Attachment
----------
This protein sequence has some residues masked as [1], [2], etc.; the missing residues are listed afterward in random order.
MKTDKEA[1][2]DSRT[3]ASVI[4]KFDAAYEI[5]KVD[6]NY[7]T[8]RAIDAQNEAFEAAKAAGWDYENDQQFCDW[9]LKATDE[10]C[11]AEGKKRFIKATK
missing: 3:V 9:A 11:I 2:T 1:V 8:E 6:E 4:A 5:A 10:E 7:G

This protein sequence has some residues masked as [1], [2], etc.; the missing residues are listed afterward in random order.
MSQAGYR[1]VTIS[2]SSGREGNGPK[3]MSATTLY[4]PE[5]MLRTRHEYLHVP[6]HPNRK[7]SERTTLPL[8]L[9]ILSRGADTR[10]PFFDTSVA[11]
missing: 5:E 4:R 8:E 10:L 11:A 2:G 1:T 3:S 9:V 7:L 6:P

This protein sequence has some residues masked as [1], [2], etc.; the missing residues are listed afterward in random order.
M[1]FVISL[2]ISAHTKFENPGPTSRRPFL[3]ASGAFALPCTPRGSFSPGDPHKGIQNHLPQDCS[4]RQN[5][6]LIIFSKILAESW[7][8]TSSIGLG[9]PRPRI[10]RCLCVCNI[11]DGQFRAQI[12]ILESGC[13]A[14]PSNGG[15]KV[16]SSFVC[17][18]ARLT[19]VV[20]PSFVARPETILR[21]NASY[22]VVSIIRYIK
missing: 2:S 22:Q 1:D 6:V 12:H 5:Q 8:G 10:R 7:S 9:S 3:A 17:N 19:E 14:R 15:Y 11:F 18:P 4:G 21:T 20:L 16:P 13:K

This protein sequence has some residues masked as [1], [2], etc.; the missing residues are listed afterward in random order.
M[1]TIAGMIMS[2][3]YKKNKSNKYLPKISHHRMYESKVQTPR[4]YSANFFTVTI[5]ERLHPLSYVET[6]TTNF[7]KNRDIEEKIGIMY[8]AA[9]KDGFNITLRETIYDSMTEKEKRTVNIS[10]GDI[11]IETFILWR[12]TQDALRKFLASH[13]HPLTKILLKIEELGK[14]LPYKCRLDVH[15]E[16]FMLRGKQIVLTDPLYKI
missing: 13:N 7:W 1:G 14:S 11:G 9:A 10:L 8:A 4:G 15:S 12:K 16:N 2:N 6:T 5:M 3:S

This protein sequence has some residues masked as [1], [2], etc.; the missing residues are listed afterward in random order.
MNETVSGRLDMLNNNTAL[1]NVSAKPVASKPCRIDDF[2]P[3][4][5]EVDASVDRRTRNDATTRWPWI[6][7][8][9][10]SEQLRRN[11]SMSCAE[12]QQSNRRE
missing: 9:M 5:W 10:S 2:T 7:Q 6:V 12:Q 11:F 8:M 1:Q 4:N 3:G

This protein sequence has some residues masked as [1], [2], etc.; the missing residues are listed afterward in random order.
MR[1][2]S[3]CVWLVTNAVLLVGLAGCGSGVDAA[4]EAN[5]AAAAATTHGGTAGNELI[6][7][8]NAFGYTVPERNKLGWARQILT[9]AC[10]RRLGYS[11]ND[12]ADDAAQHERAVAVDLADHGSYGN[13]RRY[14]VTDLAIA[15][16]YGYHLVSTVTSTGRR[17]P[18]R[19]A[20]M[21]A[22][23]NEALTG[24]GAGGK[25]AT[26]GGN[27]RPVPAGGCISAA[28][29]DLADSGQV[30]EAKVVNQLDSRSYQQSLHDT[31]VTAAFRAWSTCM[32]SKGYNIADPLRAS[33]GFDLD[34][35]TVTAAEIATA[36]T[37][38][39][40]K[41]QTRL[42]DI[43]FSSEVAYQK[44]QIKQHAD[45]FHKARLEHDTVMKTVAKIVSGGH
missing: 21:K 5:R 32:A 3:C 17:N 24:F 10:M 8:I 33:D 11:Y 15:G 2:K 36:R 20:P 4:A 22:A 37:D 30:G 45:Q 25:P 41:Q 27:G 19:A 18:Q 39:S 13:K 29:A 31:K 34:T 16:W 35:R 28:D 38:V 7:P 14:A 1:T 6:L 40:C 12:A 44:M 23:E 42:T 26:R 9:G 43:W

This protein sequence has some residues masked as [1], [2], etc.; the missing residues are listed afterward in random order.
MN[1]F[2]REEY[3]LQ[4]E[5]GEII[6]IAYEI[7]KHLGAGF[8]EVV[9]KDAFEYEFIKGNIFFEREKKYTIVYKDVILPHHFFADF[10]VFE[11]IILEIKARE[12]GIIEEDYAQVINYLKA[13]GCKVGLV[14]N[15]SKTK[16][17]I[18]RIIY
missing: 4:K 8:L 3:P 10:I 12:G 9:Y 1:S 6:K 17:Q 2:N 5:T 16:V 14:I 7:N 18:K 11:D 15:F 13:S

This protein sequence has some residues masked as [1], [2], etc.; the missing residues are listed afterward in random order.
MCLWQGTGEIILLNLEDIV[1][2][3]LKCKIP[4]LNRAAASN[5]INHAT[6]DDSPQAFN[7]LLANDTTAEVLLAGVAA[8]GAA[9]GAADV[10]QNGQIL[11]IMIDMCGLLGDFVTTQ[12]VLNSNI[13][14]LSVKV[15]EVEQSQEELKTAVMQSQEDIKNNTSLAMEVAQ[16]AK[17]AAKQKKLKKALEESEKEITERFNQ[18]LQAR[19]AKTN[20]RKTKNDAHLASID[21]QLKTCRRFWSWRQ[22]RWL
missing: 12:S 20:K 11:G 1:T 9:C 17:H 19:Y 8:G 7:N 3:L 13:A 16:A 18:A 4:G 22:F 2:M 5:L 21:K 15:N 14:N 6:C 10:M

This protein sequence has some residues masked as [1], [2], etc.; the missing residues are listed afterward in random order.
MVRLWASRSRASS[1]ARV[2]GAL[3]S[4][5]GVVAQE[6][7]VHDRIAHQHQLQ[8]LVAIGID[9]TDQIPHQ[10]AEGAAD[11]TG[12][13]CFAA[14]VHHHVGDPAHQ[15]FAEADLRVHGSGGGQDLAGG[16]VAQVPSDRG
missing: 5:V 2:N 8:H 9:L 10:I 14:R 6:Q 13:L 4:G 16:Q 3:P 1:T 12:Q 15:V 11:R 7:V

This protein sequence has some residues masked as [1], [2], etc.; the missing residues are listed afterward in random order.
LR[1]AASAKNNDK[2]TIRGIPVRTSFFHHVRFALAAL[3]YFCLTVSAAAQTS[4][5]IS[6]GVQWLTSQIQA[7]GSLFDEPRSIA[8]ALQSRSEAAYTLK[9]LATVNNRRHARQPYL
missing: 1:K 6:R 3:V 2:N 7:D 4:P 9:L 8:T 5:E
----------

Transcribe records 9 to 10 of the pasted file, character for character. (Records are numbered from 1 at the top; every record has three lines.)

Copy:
This protein sequence has some residues masked as [1], [2], etc.; the missing residues are listed afterward in random order.
MVRLWASRSRASS[1]ARV[2]GAL[3]S[4][5]GVVAQE[6][7]VHDRIAHQHQLQ[8]LVAIGID[9]TDQIPHQ[10]AEGAAD[11]TG[12][13]CFAA[14]VHHHVGDPAHQ[15]FAEADLRVHGSGGGQDLAGG[16]VAQVPSDRG
missing: 5:V 2:N 8:H 9:L 10:I 14:R 6:Q 13:L 4:G 16:Q 3:P 1:T 12:Q 15:V 11:R 7:V

This protein sequence has some residues masked as [1], [2], etc.; the missing residues are listed afterward in random order.
LR[1]AASAKNNDK[2]TIRGIPVRTSFFHHVRFALAAL[3]YFCLTVSAAAQTS[4][5]IS[6]GVQWLTSQIQA[7]GSLFDEPRSIA[8]ALQSRSEAAYTLK[9]LATVNNRRHARQPYL
missing: 1:K 6:R 3:V 2:N 7:D 4:P 9:L 8:T 5:E